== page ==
26 Jun Elder Abuse Awareness – What is Elder Abuse?
It’s Elder Abuse Awareness Month – What is Elder Abuse?
June is Elder Abuse Awareness Month! With a Little Help will post a series of articles written by (or with a lot of help from) our friend and colleague, geriatric health specialist Karin Taifour, MA, LMHC, GMHS.
Elder Abuse – A definition and why it is under-reported
The U.S. Department of Justice defines elder abuse as including “physical, sexual or psychological abuse, as well as neglect, abandonment, and financial exploitation of an older person by another person or entity, that occurs in any setting (e.g., home, community, or facility), either in a relationship where there is an expectation of trust and/or when an older person is targeted based on age or disability.” (See The Elder Justice Roadmap, source of most of these statistics.)
Any older (or disabled/vulnerable) adult, in any family, may experience elder abuse. Sometimes individuals bear responsibility for the abuse. Sometimes broken or ineffective systems and entities bear responsibility. Even very limited research indicates that:
• One out of every ten people ages 60 and older who live at home suffers abuse, neglect, or exploitation.
• Dementia puts elders at high risk: nearly 50% experience some kind of abuse, and 47% experience mistreatment by caregivers.
• Mental illnesses and/or substance disorders often affect perpetrators and/or victims.
• Cognitive impairment reduces capacity, increasing risk of financial exploitation.
• High rates of neglect, poor care or preventable adverse events in nursing homes and other long-term care settings affect more than two million people (most are elderly).
• About two-thirds of elder abuse victims are women.
• Disproportionate victimization of African American, Latino, poor, or isolated elders.
What exactly *is* elder abuse?
Legislatures in all 50 states have passed some form of elder abuse prevention laws. Laws and definitions vary considerably from one state to another, but in general:
• Physical Abuse — inflicting physical pain or injury on a senior, e.g. slapping, bruising, or restraining by physical or chemical means.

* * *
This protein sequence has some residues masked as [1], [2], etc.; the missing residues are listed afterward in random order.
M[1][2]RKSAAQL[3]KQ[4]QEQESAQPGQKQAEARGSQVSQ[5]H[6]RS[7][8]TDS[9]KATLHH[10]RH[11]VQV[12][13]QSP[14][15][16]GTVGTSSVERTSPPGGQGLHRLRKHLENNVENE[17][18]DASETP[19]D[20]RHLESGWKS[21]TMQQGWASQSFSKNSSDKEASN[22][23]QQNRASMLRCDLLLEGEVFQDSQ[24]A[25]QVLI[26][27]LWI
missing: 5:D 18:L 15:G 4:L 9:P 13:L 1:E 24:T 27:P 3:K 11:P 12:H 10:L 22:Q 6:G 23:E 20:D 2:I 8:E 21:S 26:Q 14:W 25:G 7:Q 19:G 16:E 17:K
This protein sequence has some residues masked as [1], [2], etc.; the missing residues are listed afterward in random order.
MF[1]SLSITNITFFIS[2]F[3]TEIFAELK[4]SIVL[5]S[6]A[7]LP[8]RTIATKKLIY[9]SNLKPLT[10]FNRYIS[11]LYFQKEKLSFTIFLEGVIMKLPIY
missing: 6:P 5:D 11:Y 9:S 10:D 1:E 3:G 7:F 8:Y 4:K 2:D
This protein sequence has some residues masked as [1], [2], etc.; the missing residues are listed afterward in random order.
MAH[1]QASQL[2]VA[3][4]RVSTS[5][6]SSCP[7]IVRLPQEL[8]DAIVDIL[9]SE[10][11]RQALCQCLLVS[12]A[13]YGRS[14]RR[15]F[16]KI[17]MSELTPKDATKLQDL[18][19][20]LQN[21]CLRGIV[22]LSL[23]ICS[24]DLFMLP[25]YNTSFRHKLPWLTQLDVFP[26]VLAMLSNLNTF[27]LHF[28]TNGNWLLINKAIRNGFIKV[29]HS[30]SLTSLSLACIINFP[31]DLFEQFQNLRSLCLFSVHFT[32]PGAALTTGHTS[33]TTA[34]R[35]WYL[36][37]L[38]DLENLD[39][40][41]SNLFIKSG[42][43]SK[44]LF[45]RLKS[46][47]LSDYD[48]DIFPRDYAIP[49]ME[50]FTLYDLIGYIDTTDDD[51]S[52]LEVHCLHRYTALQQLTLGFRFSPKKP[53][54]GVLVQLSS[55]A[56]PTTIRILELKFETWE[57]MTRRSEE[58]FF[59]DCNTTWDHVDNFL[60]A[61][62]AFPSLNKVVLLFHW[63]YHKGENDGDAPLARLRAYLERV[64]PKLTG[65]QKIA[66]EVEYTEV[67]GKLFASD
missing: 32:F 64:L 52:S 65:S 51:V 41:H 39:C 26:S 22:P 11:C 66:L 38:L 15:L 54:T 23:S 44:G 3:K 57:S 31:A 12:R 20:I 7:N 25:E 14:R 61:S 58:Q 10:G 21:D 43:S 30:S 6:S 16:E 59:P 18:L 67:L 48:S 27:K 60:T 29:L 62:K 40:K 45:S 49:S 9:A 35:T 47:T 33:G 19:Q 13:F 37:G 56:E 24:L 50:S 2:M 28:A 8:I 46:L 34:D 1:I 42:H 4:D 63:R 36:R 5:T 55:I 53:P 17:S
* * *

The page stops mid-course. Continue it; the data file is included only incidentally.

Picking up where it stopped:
• Sexual Abuse — non-consensual sexual contact of any kind.
• Emotional Abuse — inflicting mental pain, anguish, or distress on an elder person through verbal or nonverbal acts, e.g. humiliating, intimidating, or threatening.
• Abandonment — desertion of a vulnerable elder by anyone who has assumed the responsibility for care or custody of that person.
• Neglect — the failure by those responsible to provide food, shelter, health care, or protection for a vulnerable elder.
• Self-neglect — characterized as the failure of a person to perform essential, self-care tasks and that such failure threatens his/her own health or safety.
• Exploitation — the illegal taking, misuse, or concealment of funds, property, or assets of a senior for someone else’s benefit.
But unfortunately, the vast majority of cases go unreported.
For every 1 case of elder abuse that comes to light, another 24 remain hidden.
Why don’t victims report it?
• Dependence: reliance on the abuser/exploiter, that they may be abandoned
• Fear of retaliation: it will get worse if they say anything
• Lack of knowledge: what is abuse, what help there might be, where/how to get help
Why don’t others report it?
• Families – family conflict, dysfunctional factors, fear of getting in trouble themselves, thinking it might make things worse, don’t know who to call.
• Friends/neighbors – don’t know who to call, reluctance to get involved, fear of retaliation, “not my business” etc.
• Professionals – uneducated around signs, lack of knowledge about the requirement to report even suspected issues.
Cultural factors in abuse reporting
• A person’s culture of origin influences their family dynamics and what is acceptable behavior and treatment of others.
• Culture can also impact whether a person feels able to ask for help outside the family or community.
• Cultural factors and prior experience can also affect how the person trusts or feels comfortable with health care providers or other professionals
Did you know that Washington Long-Term Services and Supports has been Rated Top by AARP?
To report to DSHS / APS, call 1-866-END-HARM, or 1-866-363-4276.
Any criminal activity or assault must be reported to law enforcement:
* Call 911 if emergency situation, or
* Call local police agency’s non-emergency line or local precinct to make a police report (where the crime occurred).
If you are unsure…
* If you are unsure who to call or how to report, call the DSHS Hotline at 800-562-6078
* If you are unsure whether you need to report, CALL!
* You will never be held liable for making a report you didn’t need to make — but you run the risk of a misdemeanor charge and losing your professional license if you don’t report information that you should!
* For more information online, see https://www.dshs.wa.gov/report-abuse-and-neglect
Article researched by Aging Care Consultation Services – Karin Taifour, MA LMHC GMHS
Karin Taifour is a licensed mental health counselor and geriatric mental health specialist, and has worked in mental health with older adults for over 12 years. You can contact Karin at: 206-999-5934, and by email at firstname.lastname@example.org. See her website here: Aging Care Consultation.
Coming Soon – A Chart of Elder Abuse and What Constitutes Financial Exploitation